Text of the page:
In the previous blog, we talked about moving anonymous users through to a known state. By leveraging the data we know in an anonymous state, we can make a personalised experience and test different routes to conversion - the conversion being the registration of a user in this conversation.
There are ways to make this ‘registered’ state easier to come by. The first is a simple one, ensure that the amount of information you’re requesting is minimal. This removes friction in the registration process. What data will a user give me as an exchange to access said page or product. This is key to ensuring that you get the maximum number of registrations and increasing conversions rates without users dropping out of the funnel.
A simple registration form could include just an email address and password. We can then sync this back to the session ID and ensure we have the person converted to a first party relationship.
Another way we can make this process simple is by leveraging social login. Social login is a way of using existing login information or credentials used from a service such as Facebook, Google, LinkedIn, Microsoft or Twitter to sign into a website, without creating a new account specifically for that website. This is another way of removing friction, everyone knows their Facebook login already, right? Most probably saved into your phone or via your ‘FaceID’ or something like that?
A couple of benefits for implementing a social login approach is that you can potentially speed up the login process (unless you’re like me and USELESS with passwords!) but also you have a pre-validated email, so removes the need to get email validation - which of course is needed to prevent fabricated emails being entered!
There are lots of other ways in which we can make this process quicker, ensuring a frictionless experience. I’m assuming most of you have experienced a ‘passwordless’ authentication/login? Most notably the login experience leveraged by Slack and Monzo? Passwordless authentication makes passwords obsolete, leveraging a magic link, fingerprint or token that’s delivered by email or text to login. Again, all removing friction in this process to enable easy access and continual login.
But, how can we move these customers from Known to Customer? Essentially, we want them to subscribe to a product, but what product is right? What’s the best experience to get them to convert? How can I ensure they’re qualified enough?
This is where progressive profiling comes into play. Progressive profiling is a technique that enables companies, brands and marketers to gradulary collect more granular information on their users and consumers. This is typically done at strategic intervals throughout the conversion journey. Again, probably via some kind of value exchange. By leveraging data capture forms which request a few pieces of information at a time, in exchange for access to a product, service or information. By introducing this kind of process it enables you to build a bigger and more complete picture of your user, getting a very granular first party dataset.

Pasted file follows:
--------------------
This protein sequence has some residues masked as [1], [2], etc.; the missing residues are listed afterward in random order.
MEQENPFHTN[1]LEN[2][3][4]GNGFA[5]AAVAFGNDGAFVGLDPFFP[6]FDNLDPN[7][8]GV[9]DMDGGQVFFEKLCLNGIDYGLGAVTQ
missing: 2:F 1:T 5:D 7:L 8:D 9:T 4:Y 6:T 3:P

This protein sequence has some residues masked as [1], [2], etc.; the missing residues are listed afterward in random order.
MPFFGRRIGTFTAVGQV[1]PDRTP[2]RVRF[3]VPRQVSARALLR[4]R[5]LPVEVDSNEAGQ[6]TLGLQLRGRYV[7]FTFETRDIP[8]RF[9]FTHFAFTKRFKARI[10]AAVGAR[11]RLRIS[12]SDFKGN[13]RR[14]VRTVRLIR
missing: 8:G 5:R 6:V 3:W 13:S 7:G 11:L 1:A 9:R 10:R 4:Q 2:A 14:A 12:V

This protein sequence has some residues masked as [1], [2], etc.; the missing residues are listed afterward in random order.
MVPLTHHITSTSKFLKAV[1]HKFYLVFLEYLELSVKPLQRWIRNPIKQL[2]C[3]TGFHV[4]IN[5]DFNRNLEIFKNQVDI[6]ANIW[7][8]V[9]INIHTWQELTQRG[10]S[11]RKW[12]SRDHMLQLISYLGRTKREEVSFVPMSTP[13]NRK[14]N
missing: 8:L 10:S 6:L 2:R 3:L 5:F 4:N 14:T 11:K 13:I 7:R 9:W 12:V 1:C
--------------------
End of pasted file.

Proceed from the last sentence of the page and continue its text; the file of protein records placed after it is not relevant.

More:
From here, we can then segment, target and personalize the experience for all users. The outcome of this process is a tailored approach to subscription. This leads to better conversion (shorter forms needed, therefore typically higher conversion rates), improved customer experience (fewer questions needed to access the product, service or information they’re interested in) and improved customer interactions (more touchpoints, more information, more buyer intent).
Again though, one size doesn’t fit all. Despite doing all of the above, you still need to build and test different types of forms for buying said product of subscription. Maybe having monthly pricing converts higher than annual? Maybe the amount of data needed in the payment process is impeding conversion rates? A fast and agile testing strategy is key to ensuring maximum revenue and conversion.
In summary, moving known and registered users to become customers is a challenge all on its own. Leveraging progressive profiling and data capture gives you the best possible chance of understanding more about your users and getting a very granular picture. This all enables you to personalize your experience and drive users down the right path to conversion.
In part 3, we’re going to talk about how, once your users are subscribed and customers, there are still different sub-user states to look into, including Active, Inactive, Renewal and Churn.